Thursday, 3 September 2015
Ukip's four million votes don't matter
It's fair to say that the sizeable majority of Ukip will vote to leave the EU regardless of what anybody says. Their message has a very limited constituency. It has little to say to the swing vote. It can only repel them. While everybody is concerned about the migration crisis, not everybody is agreed on what to do about it, and certainly the bigoted rhetoric of Ukip is not helpful to our cause.
As much as I am certain that the immigration rhetoric is a loser, I am also concerned by the people vs the establishment shtick. It was a good riff, but it's been murdered by Ukip and it's only going to attract the same crowd who give off the same vibe.
courting Jeremy Corbyn. While riding high in the estimations of the Labour party, he is largely an "up yours" to the human detritus offering themselves as alternatives. Corbyn is a fever sweeping through the left and will have a short shelf life. Such an alliance seems unwise when the Tories are enjoying a boost in the polls.
The "people vs the establishment" routine looks like a loser now. You don't get more establishment than a Tory government, and they now enjoy recently unprecedented popular support. Looking at the alternatives to the establishment right now, I think I would side with the establishment.
Certainly the swing vote is less hostile to Mr Cameron than Farage whose approval ratings have plummeted and moderate people are not hostile to the idea of taking more refugees. Especially today of all days. Even the left will today welcome Cameron's move to take more. My own view is that it was a wasted opportunity to demand reforms to the 51 Convention on Refugees, but do not oppose the move in principle.
The problem with focussing on such matters is that public attitudes are fickle, and sooner or later, the media will be fixated on something else, and the issue will be crowded out by other concerns. Who knows what next years silly season media obsession will be? To that end, we must ensure our message can build a loyal base that we can grow sustainably. Taking a hard line on current affairs is a sure fire way of losing support. The issue central to the EU debate is that we should not be waiting on the EU to act. Control over our own affairs would allow us to unilaterally show leadership.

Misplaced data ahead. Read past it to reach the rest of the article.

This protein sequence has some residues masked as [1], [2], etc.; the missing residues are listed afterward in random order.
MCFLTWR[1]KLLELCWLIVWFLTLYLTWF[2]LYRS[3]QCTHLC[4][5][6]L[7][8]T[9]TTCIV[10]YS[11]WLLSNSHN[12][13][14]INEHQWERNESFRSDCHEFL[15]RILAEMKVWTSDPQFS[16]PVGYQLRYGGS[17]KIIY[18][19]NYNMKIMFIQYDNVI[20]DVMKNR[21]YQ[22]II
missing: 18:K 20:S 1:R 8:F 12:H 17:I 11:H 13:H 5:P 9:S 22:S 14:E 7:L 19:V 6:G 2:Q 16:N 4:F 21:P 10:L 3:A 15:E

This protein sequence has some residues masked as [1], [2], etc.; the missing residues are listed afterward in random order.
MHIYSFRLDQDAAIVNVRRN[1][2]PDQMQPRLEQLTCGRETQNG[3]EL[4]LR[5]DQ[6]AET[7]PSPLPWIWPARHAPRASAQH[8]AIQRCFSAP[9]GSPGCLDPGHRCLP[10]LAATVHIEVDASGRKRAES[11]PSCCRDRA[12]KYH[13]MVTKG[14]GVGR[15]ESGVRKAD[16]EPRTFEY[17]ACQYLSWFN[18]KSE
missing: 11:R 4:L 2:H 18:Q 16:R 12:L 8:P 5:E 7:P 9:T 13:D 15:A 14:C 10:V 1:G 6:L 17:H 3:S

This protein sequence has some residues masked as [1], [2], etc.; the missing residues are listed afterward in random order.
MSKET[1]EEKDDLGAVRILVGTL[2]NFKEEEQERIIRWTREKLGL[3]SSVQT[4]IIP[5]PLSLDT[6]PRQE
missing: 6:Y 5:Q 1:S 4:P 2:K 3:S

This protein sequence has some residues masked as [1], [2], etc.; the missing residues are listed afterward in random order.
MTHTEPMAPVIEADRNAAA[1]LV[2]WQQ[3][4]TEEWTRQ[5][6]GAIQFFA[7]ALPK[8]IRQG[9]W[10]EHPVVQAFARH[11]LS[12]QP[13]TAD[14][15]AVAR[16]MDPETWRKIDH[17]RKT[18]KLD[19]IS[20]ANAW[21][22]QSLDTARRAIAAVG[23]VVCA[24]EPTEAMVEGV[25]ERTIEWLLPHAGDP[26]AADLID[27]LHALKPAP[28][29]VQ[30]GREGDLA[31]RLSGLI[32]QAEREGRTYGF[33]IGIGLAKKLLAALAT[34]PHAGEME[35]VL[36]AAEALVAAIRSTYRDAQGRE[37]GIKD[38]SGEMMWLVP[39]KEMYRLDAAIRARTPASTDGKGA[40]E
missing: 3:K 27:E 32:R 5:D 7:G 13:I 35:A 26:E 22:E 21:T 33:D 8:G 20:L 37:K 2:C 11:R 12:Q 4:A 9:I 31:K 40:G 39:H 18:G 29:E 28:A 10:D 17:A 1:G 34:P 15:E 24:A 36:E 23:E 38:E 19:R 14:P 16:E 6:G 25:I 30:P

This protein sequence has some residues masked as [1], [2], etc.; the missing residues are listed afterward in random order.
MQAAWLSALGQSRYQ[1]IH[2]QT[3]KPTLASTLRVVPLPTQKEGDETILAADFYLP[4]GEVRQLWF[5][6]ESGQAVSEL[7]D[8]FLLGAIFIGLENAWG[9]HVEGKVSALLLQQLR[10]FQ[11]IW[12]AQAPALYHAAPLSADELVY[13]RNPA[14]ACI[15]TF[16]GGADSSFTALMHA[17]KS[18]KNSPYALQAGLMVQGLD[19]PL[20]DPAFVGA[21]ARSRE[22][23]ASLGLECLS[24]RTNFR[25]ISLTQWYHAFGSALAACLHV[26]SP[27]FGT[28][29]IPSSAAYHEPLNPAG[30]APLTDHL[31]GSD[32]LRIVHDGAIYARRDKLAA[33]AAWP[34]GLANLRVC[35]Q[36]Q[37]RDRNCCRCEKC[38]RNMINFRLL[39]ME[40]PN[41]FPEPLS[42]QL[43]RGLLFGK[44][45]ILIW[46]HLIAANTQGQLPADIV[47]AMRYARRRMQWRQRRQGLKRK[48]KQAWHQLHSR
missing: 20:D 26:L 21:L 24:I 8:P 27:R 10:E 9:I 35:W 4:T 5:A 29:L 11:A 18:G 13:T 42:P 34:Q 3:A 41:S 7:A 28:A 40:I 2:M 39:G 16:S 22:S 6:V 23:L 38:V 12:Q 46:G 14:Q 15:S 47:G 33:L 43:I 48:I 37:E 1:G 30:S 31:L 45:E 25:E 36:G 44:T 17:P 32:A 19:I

If the core campaign isn't a rational, measured voice, we will not only alienate the people we need, we will ignore passionate opposite as Ukip has. At present, the main opposition we face are corporate entities, the corporate media, and the EU itself. They can dominate the field but they lack the heartfelt grassroots passion of Brexiteers. If we are as obnoxious as Ukip, then we will quickly hand them such an asset. If we seek to avoid being tainted by association with Ukip we must take the initiative to reclaim the cause - otherwise the craven narcissism of Farage will bury us.
I would rather be selling the positives of independence than the negatives of the EU. After all, the end battle will be as we outline; our vision versus David Cameron's "reforms". More than that, the mouth-foaming Kipper brigade aren't even very good at selling the negatives of the EU. If there is a wrong end of the stick then Kippers will grasp it with both hands. Seldom does it even get the basics right.
If I were to pick a fight with the EU it would be on it's hypocrisy overseas record. From overfishing in Mauritania to the funding of Gaddafi's brutal transit camps, and the shameful undermining of African states by pressing them into dropping border tariffs in order to dump EU surpluses. For a halfway competent researcher it should be easy to undermine the EU's self-image as a benevolent, charitable Father Christmas figure. Ukip is more concerned about the cost of aid than the misdirection and misuse of it, yet if we want to get serious about stemming the flow of migrants then we need to spend money to address the causes of it.
We cannot possibly sell an outward looking vision of a Britain engaged in the global trading community unless our complaints about the EU reflect that too. We cannot preach progressive globalism by slamming the EU over petty domestic minutia or pushing an isolationist vibe.
With any luck, we will see a mellowing of campaigning efforts as the new parliamentary session cranks into gear and hopefully Ukip's efforts will peak too soon, meaning "peak bigot" is over by the time the campaign gets serious. In this regard, not only must the No campaign distance itself from Ukip but be seen to be publicly condemning it. We cannot be seen to be tacitly endorsing it or even tolerating it in our midst.
Eurosceptics tell me that Ukip matter too and we need them. We don't. They are both toxic and repellent and support of Ukip is an endorsement of their obvious stupidity and bigotry. I speak to many undecided voters who fear that Brexit would lead to the sort of Britain that Ukip envisages. If there were any real danger of that they would vote to stay in. And so would I for that matter.